Barnes and Noble and Simon and Schuster Go to War, Authors in Crossfire

Posted on March 26, 2013

The book publishing industry is a pretty volatile place: becoming a book publisher and the U.S. government suing major publishers for price fixing are all just normal headlines these days. The latest upheaval in the industry is a major dispute is between Barnes and Noble and Simon and Schuster. The New York Times reports that Barnes and Noble is has severely cut its book orders during the cutthroat negotiations. This is really hurting authors whose books aren't being stocked. The bookstore has even cut orders of top authors. For midlist authors, it's a disaster.

So what's the dispute all about? No one will speak on the record but insiders talked to the Times, saying that Barnes and Noble wants to renegotiate its contract with Simon and Schuster. It wants to pay less for books and get paid a lot more for featuring certain titles at the front of the store. Barnes and Noble says it is one of the last bookstores standing and the publishers need to help. The book publisher says it wants to help, but can't afford Barnes and Noble's outrageous demands.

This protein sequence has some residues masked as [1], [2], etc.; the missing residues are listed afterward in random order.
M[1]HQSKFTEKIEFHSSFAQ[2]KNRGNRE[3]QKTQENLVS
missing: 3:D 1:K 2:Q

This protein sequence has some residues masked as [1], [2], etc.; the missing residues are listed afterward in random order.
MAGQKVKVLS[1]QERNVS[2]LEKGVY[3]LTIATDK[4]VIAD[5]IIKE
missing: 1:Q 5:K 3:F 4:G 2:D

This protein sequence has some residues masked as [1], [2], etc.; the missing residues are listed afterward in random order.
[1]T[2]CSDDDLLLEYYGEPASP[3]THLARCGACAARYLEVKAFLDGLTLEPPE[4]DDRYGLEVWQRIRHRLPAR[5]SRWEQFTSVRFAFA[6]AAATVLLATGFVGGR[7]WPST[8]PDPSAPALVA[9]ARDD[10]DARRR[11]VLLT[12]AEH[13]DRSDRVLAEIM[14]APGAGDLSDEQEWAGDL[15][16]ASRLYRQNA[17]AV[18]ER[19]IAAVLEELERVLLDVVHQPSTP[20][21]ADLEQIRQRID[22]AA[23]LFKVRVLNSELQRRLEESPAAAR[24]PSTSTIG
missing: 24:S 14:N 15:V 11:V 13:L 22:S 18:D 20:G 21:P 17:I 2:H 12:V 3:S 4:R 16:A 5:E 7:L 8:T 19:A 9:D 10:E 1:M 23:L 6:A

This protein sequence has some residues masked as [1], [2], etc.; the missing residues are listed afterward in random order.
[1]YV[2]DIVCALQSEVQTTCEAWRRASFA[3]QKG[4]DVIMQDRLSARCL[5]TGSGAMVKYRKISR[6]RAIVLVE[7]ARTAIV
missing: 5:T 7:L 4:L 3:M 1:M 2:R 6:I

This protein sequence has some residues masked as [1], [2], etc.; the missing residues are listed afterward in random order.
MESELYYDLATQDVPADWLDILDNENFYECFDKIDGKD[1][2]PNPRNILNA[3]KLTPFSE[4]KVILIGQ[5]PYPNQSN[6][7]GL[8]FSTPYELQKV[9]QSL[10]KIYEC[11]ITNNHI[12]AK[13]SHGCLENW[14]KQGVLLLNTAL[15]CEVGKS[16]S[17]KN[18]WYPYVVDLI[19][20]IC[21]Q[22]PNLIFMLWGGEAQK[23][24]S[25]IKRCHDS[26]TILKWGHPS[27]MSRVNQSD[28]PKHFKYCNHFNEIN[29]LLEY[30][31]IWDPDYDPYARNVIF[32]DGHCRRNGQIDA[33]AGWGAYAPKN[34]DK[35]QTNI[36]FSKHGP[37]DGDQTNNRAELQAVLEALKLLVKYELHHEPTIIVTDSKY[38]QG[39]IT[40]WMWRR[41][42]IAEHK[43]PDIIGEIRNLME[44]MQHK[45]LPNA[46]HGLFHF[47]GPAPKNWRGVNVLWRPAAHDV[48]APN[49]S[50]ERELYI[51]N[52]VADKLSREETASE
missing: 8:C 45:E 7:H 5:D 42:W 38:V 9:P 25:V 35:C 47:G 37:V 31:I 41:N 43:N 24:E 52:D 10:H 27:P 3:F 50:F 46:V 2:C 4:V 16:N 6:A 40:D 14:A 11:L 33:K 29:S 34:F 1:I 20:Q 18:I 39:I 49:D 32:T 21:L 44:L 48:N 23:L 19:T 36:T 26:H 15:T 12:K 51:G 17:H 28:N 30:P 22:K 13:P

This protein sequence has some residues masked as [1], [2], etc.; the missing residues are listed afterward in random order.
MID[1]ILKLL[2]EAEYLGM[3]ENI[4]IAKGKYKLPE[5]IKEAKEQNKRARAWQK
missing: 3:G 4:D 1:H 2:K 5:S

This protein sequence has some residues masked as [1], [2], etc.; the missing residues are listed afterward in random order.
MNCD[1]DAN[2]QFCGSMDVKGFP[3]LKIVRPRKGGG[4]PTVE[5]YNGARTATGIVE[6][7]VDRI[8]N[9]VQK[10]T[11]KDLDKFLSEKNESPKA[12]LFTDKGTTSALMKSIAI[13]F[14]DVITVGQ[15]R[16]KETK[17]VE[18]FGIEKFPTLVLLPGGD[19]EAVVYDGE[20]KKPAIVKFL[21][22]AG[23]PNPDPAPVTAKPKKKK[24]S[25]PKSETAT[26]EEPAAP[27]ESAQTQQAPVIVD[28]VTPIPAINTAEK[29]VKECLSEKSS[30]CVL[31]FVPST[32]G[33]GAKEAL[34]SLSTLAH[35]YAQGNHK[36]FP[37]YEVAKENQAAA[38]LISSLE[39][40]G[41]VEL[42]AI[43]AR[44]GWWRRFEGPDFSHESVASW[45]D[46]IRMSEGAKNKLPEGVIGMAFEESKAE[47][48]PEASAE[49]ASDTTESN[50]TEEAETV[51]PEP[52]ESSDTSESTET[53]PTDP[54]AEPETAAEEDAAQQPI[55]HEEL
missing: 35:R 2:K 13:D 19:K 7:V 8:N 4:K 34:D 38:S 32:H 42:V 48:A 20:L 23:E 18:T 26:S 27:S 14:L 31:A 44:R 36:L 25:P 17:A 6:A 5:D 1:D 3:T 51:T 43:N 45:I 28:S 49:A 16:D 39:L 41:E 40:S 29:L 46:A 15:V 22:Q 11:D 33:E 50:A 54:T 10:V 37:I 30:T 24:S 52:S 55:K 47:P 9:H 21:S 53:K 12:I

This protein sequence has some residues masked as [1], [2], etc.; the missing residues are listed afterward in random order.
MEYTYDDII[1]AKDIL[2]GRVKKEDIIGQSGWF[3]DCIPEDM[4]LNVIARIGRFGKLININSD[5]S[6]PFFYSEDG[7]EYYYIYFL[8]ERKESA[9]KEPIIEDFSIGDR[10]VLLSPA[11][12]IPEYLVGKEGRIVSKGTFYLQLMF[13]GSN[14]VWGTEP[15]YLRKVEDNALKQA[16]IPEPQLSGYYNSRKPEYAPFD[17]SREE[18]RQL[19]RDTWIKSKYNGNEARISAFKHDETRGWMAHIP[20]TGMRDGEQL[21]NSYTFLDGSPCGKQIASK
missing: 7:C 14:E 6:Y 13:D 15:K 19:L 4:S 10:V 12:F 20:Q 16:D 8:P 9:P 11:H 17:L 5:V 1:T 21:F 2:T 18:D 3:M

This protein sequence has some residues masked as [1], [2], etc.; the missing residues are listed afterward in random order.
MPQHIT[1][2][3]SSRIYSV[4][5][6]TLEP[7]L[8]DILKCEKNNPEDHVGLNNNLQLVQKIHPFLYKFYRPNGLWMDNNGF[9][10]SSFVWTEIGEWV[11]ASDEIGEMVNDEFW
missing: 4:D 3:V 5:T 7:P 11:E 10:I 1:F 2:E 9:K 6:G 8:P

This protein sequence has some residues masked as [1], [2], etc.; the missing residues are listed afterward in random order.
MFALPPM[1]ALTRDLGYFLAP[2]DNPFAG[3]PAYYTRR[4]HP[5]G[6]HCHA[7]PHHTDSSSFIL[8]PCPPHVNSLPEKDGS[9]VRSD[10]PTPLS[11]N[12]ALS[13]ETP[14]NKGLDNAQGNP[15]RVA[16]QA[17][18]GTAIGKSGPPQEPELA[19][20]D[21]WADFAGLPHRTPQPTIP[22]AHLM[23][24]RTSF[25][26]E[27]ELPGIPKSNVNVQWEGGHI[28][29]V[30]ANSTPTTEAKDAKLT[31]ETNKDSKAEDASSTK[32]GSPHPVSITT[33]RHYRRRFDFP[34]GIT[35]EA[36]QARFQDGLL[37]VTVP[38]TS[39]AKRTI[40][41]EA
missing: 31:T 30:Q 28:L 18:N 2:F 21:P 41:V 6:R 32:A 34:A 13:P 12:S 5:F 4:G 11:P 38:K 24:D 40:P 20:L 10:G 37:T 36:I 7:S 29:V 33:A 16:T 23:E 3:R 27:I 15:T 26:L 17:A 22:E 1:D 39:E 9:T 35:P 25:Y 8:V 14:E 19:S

One person who would speak on the record about the dispute is Simon Lipskar, the president of Writers House, the New York literary agency. Lipskar said, "Without pointing fingers, authors are being hurt by this, and I think it is despicable." Authors report that Barnes and Noble is not giving them display space and is refusing to allow them to appear in their stores on book tours. Insiders say the dispute involves both physical books and ebooks.

The dispute is being watched closely by other publishers, who are concerned that the conflict will hurt the industry as a whole. Barnes and Noble has never done this before and it's got authors, agents and other publishers very concerned. Now that Borders is gone, Barnes and Noble and Books a Million are the only two major retail chains left with bricks and mortar stores. Barnes and Noble has seen declining sales of the Nook and ebooks, and clearly is embarking on a major cost-cutting program.

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